Lockheed Martin High Mobility Artillery Rocket System (HIMARS)
DALLAS -- The U.S. Army today introduced its first unit equipped with the Lockheed Martin High Mobility Artillery Rocket System (HIMARS), helping the service meet its goal of fielding a lighter, more mobile and more flexible fighting force.
Lockheed Martin`s HIMARS was presented to Lieutenant Colonel William Turner, commander, 3rd Battalion, 27th Field Artillery, XVIII Airborne Corps, in a ceremony at Fort Bragg, NC, as the 3-27th Field Artillery Regiment (FAR) became the first certified HIMARS Battalion. The ceremony was witnessed by hundreds of soldiers, suppliers, dignitaries and Lockheed Martin personnel, many of whom supported user training and transition of the HIMARS system to the warfighter.
"The efforts of the HIMARS fielding team have been outstanding," said Turner. "This professional team, composed of various agencies, has served us extremely well and has delivered a first-class product. Our Soldiers are excited about the fielding and feel extremely proud and privileged to be the first unit equipped with HIMARS. Our Soldiers are trained and ready to meet the challenges of the future." "HIMARS has met and surpassed all expectations and requirements," said Dick Moyer, HIMARS program director at Lockheed Martin Missiles and Fire Control. "This event symbolizes the incredible effort and level of professionalism that the HIMARS team has demonstrated in achieving this defining moment.
HIMARS is C-130 transportable, supports existing and new munitions and meets all of the requirements of the Future Force." Total joint procurement of the system for the Army and Marine Corps is expected to be more than 900 launchers. HIMARS can accommodate the entire family of Multiple Launch Rocket System (MLRS) munitions, including all variants of the Army Tactical Missile System (ATACMS) missile. Additionally, HIMARS is capable of launching the new Guided MLRS and its unitary variant, the next major step in the evolution of the MLRS Family of Munitions, offering advanced capabilities, reduced logistics support and precision attack.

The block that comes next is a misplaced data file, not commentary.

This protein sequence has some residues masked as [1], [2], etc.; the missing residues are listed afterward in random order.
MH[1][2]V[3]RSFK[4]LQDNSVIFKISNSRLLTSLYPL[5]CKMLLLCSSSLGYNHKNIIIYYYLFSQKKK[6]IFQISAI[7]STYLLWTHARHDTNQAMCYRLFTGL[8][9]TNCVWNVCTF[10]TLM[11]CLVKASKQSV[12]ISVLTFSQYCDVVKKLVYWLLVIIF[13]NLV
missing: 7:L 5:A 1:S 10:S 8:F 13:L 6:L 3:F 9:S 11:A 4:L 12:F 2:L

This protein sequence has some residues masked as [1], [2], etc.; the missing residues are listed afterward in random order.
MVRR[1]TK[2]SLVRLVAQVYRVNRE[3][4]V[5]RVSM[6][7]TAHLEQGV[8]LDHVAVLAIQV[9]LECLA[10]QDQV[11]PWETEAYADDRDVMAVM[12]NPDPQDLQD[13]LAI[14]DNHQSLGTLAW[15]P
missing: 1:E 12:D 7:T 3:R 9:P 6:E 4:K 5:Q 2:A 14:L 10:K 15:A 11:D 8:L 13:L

Designed to enable troops to engage and defeat artillery, air defense concentrations, trucks, light armor and personnel carriers, as well as support troop and supply concentrations. HIMARS can move away from the area at high speed following launch, before enemy forces are able to locate the launch site. Because of its C-130 transportability, HIMARS can be deployed into areas previously inaccessible to heavier launchers. It also incorporates the self- loading, autonomous features that have made MLRS the premier rocket artillery system in the world. HIMARS carries a single six-pack of MLRS rockets, or one ATACMS missile.
Its fire control system, electronics and communications units are interchangeable with the existing MLRS M270A1 launcher, and the crew and training are the same. HIMARS prototypes were successfully employed in Operations Iraqi Freedom.